The jobs report- Where are the jobs in the U.S today?
Employers in the United States added more jobs than expected in June, and the unemployment rate remained near a five-decade low, indicating that hiring needs are outweighing concerns about the economy.
- Average hourly earnings rise 0.3%; up 5.1% year-on-year
- Private sector employment back above pre-pandemic level
- Unemployment rate holds steady at 3.6%
- Nonfarm payrolls increase 372,000 in June
Different industries are booming with new job opportunities. Healthcare, information, transportation, and warehousing are growing rapidly and hiring many new employees. With 29,000 new jobs in manufacturing, this industry has made a full comeback from the pandemic. Construction is also increasing with 13,000 new jobs.
As the Fed continues to raise interest rates in order to control inflation, many companies have announced plans to reduce staffing levels. So far, the majority of layoffs have taken place in technology and interest-rate sensitive sectors like housing. However, there are still many businesses that are struggling to fill millions of open positions due to a lack of workers.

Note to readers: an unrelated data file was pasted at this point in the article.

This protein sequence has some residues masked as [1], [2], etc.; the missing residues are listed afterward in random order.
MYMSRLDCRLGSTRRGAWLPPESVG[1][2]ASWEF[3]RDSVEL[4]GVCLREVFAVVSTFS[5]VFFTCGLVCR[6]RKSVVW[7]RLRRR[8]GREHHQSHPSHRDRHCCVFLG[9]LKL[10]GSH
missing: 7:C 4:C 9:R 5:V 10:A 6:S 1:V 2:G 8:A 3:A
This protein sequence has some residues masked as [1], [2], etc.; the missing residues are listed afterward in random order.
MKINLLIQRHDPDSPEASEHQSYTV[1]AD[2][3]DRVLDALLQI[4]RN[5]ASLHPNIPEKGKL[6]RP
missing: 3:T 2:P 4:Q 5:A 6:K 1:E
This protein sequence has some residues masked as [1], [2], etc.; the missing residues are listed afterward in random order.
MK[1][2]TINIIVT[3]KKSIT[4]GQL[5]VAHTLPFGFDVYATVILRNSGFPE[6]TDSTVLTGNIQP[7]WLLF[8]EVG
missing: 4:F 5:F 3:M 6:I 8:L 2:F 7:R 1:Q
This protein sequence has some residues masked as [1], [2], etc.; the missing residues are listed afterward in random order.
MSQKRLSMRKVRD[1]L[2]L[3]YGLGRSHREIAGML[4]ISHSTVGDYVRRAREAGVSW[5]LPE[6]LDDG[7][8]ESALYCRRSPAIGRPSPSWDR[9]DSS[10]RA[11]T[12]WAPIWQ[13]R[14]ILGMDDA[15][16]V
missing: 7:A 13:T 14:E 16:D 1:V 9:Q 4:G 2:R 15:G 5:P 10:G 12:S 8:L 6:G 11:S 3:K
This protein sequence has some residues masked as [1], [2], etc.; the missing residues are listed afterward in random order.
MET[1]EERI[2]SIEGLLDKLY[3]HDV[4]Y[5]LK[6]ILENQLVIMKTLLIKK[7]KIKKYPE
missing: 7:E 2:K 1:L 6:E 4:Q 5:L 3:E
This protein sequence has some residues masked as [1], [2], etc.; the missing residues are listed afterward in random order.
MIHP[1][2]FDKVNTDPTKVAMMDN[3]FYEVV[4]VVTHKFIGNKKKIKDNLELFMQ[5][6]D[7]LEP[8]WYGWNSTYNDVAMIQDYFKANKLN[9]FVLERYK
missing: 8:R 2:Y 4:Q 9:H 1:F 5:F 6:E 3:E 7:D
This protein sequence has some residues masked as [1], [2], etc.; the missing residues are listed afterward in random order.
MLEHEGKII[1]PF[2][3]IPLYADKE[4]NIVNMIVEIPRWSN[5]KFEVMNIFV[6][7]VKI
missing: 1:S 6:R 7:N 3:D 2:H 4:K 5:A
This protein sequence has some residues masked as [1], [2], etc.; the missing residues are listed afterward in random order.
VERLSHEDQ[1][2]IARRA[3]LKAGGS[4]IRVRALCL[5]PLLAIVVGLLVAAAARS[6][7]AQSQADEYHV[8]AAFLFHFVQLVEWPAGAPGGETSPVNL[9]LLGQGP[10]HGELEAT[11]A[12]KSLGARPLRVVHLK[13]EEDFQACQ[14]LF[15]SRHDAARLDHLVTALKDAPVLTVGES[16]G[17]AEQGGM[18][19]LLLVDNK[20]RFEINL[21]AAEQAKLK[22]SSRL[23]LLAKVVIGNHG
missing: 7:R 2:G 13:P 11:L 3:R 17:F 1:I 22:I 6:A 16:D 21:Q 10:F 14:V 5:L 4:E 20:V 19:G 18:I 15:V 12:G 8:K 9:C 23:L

Nonfarm payrolls increased 372,000 in June, following a revised 384,000 increase in May, according to a Labor Department report released on Friday. The unemployment rate remained at 3.6 percent, while average hourly earnings increased 0.3 percent from the previous month.
The median estimate in a Bloomberg survey of economists predicted a 265,000 increase in payrolls and a 3.6 percent unemployment rate. The average hourly earnings for workers rose by 5.1% from the previous year, according to a report released on Friday. This is a slight increase from the 5.3% gain that was reported in May.
Despite bids from employers to attract and retain workers, wages are still falling short of the rapidly increasing prices. The Federal Reserve would welcome a cooling in wage pressures as they seek to limit inflation. Biden said in a statement, “No country is better positioned than America to bring down inflation, without giving up all of the economic gains we have made over the last 18 months.”